Blockchain in the Financial Sector
In a previous post we explained that a blockchain is a decentralised register which can have a major impact on how we live and work. In this contribution, we focus on the uses of the blockchain in the financial sector.
In its most extensive form, blockchain technology could dramatically change the financial sector and monetary systems.
Virtual currencies Even without making use of virtual currencies, such as bitcoin, blockchains can be used to settle transactions quickly and cheaply by rendering the involvement of traditional players in the banking system superfluous. This is done by making assets "intelligent". We'll write more about this in a later post. In the meantime, it's important to note that most scenarios assume that a virtual currency will gain in popularity and significantly accelerate the speed with which the economic system operates. That being said, the setbacks which bitcoin has experienced have undermined, to a certain extent, the public opinion on the potential of virtual currencies. For instance, virtual currencies, which have scarcely any transaction costs, make micro-payments possible and will significantly accelerate the development of the Internet of Things. Consider for example a pay-per-view business model for newspapers, whereby 0.1 cent per consulted article is automatically paid, or a parking meter that charges 4.16 cents per minute a car is parked at a certain location. Both are currently inconceivable given the transaction costs associated with the intermediaries involved.
Several central banks have already started experimenting. For example, on 24 March 2016, the Dutch National Bank stated in its annual report that it is committed to the sustainability of payment traffic through the development of a concrete prototype for a virtual currency, DNBcoin, based on blockchain technology. The Bank of England announced earlier that it had developed its own virtual currency, RSCoin, in order to effectively monitor money supply in the future, once virtual currencies have become mainstream. The World Bank, the IMF and the Federal Reserve are all following these developments closely. In this regard, Adam Ludwin had the following to say:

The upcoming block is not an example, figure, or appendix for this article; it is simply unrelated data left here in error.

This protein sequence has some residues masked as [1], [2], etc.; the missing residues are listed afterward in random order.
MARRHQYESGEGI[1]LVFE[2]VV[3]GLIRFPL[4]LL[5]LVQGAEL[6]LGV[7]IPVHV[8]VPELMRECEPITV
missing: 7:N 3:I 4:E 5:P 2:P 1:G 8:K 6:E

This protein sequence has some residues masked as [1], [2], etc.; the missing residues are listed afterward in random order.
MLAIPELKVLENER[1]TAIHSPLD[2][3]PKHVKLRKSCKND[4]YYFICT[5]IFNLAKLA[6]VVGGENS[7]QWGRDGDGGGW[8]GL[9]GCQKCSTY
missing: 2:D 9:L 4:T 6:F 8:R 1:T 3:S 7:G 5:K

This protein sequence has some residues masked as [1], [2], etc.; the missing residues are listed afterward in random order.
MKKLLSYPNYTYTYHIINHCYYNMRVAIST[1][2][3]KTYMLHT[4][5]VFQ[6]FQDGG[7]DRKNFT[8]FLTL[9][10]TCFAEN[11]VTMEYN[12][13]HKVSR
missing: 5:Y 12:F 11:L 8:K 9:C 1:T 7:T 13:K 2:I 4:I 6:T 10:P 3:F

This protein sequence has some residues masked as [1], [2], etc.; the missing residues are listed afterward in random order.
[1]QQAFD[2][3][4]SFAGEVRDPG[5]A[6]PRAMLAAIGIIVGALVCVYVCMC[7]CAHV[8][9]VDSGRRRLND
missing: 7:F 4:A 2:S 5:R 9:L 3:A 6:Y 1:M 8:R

"The medium of money has only changed a few times in history, from precious metals to bearer currencies to now our ledger-based electronic systems. Bitcoin and blockchain represent a transition to a new medium. This transition is often referred to as distributed ledger technology, which is a reference to today’s centralized ledgers. But I find it more helpful to look back to bearer instruments, like banknotes, to appreciate what this new medium enables: a digital bearer instrument.
[SNIP] The goal of the blockchain industry is to collapse these steps into a single step, where payment is the settlement, just like with physical notes. This is what I mean by digital value transfer, which I sometimes like to call money-over-IP. Soon, the phrase “cross-border payment” will make about as much sense as “cross-border email.”
Beyond virtual currencies The fact that blockchain technology will influence the financial system in other ways is proven by the interest demonstrated by many other players. For example, together with the technology company R3CEV, 42 of the world's largest banks are currently investigating how the blockchain can be used to, amongst other things, speed up financing transactions and minimise the settlement time for all types of transactions. The consortium has even achieved an impressive first result: Corda, a blockchain-inspired register to record agreements between regulated financial institutions, without the characteristics of public blockchains which would be inappropriate for the objective pursued. The information in the register will not be publicly accessible and transactions will have to be validated by the parties themselves. The advantages of a decentralised register, however, such as speed of settlement, are maintained.
Belgium is not far behind. KBC's Bolero Crowdfunding recently launched an app to enable the trading of crowdfunding shares via blockchain technology.
Finally, recent technological progress has not escaped the attention of established players responsible for monitoring behind-the-scenes developments. Euroclear and Swift have indicated that they are learning more about the technology. What's striking is that although blockchain technology puts their very existence at risk, they do not appear to be concerned for the time being. It seems that the breadth and complexity of the financial legislation currently offer them adequate protection.
The following chart indicates those aspects of the financial sector in which blockchain, or technologies inspired by blockchain, is expected to have the greatest impact.